Henry James is a confused and often tortured soul with a variety of conflicting, inconsistent and often surprisingly bland ideas which he mixes in a mishmash which he hopes will delude his reader into believing it a contrapuntal masterpiece. If he can say something well in ten words he will use forty instead.
He was unable to remain in any college or university being dismissed or resigning regularly. His peculiar and perhaps homosexual relationship with the sculptor Hendrik Anderson and with the novelist Howie Sturgis was looked upon with surprise and revulsion in the more restrictive society of his time and there is no evidence that he ever had a romantic or sexual relationship with a woman. James did however have a fondness for several members of his family and as a youth is remembered to have said he would do nothing to shame them.
The major draw and perhaps only redeeming element in this novel is the battle within the protagonist's mind as to the nature of the ghost. Is it a genuine ghost or is it a demon wholly within his mind which tests, vexes and threatens the protagonist. This might be sufficient cause to read the book were it not for the seemingly endless verbiage which clings to almost every page like moss in a swamp.
I must here admit that I read this book about 25 years ago and found it much more painful than the broken shoulder I was experiencing at the time. I will therefore not subject myself to this literary abuse again.
I give it two stars. I give any reader who completes the book 4 stars for effort.
As a child my grandfather told me stories of Fredric Brown. They were both from Cincinnati and knew each other in childhood. I do not remember a great deal of his childhood reminiscences but can recall that he said Brown was an assiduous reader but not a very good student. He was not interested in his lessons but rather in the sci-fi, travel and mystery paperbacks and magazines he purchased from the local drug store and voraciously consumed. He lost contact with Brown when they were both teenagers but later on began reading Brown's work when a friend brought several books by Brown into the family Jewelry store.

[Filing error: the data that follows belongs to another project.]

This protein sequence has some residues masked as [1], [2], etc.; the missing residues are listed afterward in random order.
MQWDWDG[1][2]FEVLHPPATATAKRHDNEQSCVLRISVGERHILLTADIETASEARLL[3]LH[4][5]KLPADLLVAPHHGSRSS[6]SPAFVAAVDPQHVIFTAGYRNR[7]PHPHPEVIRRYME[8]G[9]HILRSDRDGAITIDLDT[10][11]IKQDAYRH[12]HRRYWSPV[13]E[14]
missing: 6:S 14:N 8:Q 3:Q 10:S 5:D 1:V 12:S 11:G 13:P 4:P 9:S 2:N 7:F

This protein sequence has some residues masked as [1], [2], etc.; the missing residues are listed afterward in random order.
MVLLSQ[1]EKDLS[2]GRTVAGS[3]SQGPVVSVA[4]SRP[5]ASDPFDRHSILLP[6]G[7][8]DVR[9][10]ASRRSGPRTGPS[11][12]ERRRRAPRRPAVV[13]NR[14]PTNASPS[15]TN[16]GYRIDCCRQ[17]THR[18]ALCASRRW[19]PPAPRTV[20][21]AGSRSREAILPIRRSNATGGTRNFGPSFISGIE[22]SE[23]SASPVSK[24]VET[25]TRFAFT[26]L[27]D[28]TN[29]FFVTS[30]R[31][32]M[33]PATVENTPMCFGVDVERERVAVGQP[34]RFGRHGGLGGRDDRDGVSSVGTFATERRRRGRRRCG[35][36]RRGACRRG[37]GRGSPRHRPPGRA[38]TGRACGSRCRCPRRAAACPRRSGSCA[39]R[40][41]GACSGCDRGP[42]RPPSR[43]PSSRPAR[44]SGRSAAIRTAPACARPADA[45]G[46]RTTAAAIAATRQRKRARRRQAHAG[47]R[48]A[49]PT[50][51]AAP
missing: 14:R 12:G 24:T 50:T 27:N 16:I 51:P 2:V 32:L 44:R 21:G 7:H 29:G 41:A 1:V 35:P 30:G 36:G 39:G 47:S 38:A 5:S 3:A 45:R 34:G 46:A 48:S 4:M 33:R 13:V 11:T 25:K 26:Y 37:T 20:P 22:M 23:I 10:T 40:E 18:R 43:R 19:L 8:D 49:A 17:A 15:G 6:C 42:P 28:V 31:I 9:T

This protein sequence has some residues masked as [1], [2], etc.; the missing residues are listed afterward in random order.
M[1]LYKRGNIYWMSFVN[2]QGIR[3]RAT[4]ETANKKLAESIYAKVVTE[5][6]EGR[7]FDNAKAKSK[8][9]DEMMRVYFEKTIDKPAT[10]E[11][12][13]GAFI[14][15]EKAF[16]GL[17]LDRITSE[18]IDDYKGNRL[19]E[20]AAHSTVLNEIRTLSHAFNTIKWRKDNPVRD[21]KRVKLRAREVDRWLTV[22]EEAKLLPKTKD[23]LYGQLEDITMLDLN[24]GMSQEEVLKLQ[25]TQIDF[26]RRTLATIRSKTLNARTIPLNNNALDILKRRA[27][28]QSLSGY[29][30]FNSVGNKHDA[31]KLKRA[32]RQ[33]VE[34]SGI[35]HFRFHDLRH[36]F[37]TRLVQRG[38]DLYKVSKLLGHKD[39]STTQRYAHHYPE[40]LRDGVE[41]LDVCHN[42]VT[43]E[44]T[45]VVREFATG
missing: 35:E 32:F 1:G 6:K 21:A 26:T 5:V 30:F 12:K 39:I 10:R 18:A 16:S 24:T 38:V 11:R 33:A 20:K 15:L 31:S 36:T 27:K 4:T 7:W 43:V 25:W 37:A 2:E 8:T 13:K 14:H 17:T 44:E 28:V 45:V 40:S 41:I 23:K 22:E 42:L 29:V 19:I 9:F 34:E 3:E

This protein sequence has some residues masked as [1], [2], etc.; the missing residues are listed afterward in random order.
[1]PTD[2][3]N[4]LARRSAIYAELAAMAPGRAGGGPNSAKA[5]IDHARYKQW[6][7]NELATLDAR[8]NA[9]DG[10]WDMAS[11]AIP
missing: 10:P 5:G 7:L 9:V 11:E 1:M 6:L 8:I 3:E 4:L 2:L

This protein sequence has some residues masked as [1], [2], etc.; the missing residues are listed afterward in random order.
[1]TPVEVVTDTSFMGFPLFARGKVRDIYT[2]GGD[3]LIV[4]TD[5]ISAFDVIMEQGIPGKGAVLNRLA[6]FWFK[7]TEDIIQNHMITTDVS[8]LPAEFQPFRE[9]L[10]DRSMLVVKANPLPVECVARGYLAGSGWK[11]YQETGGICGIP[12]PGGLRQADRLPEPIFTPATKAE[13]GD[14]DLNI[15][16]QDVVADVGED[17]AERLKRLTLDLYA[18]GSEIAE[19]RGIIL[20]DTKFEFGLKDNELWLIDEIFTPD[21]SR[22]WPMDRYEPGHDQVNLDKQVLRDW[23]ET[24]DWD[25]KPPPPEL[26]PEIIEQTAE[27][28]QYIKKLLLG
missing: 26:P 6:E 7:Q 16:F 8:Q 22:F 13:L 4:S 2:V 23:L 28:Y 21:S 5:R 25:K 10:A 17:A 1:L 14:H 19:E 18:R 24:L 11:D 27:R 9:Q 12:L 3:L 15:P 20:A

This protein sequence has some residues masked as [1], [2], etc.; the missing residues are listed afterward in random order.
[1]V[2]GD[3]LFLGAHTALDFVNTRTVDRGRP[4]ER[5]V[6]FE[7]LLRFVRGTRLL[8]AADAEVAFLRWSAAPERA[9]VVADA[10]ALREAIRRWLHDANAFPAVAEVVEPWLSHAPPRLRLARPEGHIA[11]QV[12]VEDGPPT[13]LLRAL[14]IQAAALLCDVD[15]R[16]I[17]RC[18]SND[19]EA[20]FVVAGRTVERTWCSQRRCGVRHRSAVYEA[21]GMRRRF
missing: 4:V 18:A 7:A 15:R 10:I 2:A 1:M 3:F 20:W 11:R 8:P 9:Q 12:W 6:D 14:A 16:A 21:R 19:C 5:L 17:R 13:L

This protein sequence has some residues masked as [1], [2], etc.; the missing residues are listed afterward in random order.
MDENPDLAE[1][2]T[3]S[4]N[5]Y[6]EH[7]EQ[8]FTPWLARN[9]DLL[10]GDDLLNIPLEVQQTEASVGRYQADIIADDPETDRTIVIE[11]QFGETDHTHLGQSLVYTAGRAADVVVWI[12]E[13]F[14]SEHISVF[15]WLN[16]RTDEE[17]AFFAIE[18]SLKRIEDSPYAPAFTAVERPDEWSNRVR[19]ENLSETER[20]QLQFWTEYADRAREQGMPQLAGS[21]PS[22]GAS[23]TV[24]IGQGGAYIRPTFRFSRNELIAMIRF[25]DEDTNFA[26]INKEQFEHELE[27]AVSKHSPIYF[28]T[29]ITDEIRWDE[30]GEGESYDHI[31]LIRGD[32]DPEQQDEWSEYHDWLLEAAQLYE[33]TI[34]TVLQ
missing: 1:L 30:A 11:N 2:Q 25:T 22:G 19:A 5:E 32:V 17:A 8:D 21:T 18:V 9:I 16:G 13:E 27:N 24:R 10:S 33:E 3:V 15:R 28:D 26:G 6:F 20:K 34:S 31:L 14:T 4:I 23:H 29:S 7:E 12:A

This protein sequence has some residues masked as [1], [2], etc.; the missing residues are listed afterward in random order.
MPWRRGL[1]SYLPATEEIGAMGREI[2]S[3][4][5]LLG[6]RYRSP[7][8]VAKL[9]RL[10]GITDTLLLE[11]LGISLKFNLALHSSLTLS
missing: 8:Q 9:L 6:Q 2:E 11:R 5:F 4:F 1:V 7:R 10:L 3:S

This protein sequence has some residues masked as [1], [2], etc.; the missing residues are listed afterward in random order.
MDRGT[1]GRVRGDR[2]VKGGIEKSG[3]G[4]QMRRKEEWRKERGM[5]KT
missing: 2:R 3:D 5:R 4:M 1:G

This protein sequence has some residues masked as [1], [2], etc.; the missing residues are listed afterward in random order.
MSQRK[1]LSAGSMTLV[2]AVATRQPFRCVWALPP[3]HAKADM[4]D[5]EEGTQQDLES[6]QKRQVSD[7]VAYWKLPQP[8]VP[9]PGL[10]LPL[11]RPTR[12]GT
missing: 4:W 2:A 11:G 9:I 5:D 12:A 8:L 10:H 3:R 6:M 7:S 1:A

I first read this book almost forty years ago and liked it then as much as I like it now. One of the reviewers wrote that it reminded him/her of a previous time, for me this is doubly so as it brings back the hard boiled fast paced page turners I often read as a youth and thoughts of my grandparents now long departed. Perhaps not a great book but clearly an enjoyable read. I gave it four stars for the story and for the melancholy and family reminiscing which it engendered.
Spivak was an outrageous Marxist-Leninist who preached communism and socialist revolution in the US and globally. He despised democracy which he considered contrary to the best interest of communism. It is therefore not amazing that he failed to see that Stalin was an equally monstrous creature as Hitler.
As to this book it has been said that much of his evidence was invented however it is difficult to know what is true and what is fiction from this author. Surely Hitler was capable of all that he is charged with, so was Stalin and both used the same tactics in Europe and America. I read this book about 25 years ago and found it both absurd and frightening. The use of scare tactics by the author combined with what may be some partially truthful information may have been a powerful propaganda tool which he used to turn public opinion against Hitler. In this sense he could have inadvertently done the nation a service.
Moderately well written if of questionable veracity and little objectivity. Rated two stars but a good example of scare propaganda.
Andrew Lang was a Scottish writer who apparently specialized in folklore and stories about ghosts and spirits. He wrote a large number of books none of which I have previously read nor will read in future. This lecture was given to prospective writers and was supposedly intended for their benefit. I must admit even though the lecture is only about 30 pages long it seems far longer.
The following are several examples of the advice to young writers that Mr. Lang offers.
The most ambitious may accept, without distrust, the following advice as to How to fail in Literature. The advice is offered by a mere critic, and it is an axiom of the Arts that the critics "are the fellows who have failed," or have not succeeded. The persons who really can paint, or play, or compose seldom tell us how it is done, still less do they review the performances of their contemporaries. That invidious task they leave to the unsuccessful novelists.
He who would fail in literature cannot begin too early to neglect his education, and to adopt every opportunity of not observing life and character.
In short, he who would fail must avoid simplicity like a sunken reef, and must earnestly seek either the commonplace or the bizarre, the slipshod or the affected, the newfangled or the obsolete, the flippant or the sepulchral.
As a rule, his method is this, he reads very little, but all that he reads is BAD. The feeblest articles in the weakliest magazines, the very mildest and most conventional novels appear to be the only studies of the majority.
I do not think it is necessary to warn young lady novelists, who possess beauty, wealth, and titles, against asking Reviewers to dine, and treating them as kindly, almost, as the Fairy Paribanou treated Prince Ahmed.
It is my opinion that many of the sins Mr. Lang recommends against he himself commits in this lecture. I liked the use of words and rare gems of sapience but in all other ways it is a failure. However I allow that I may be one of the odious writers Mr. Lang detests. One star only and that is a gift.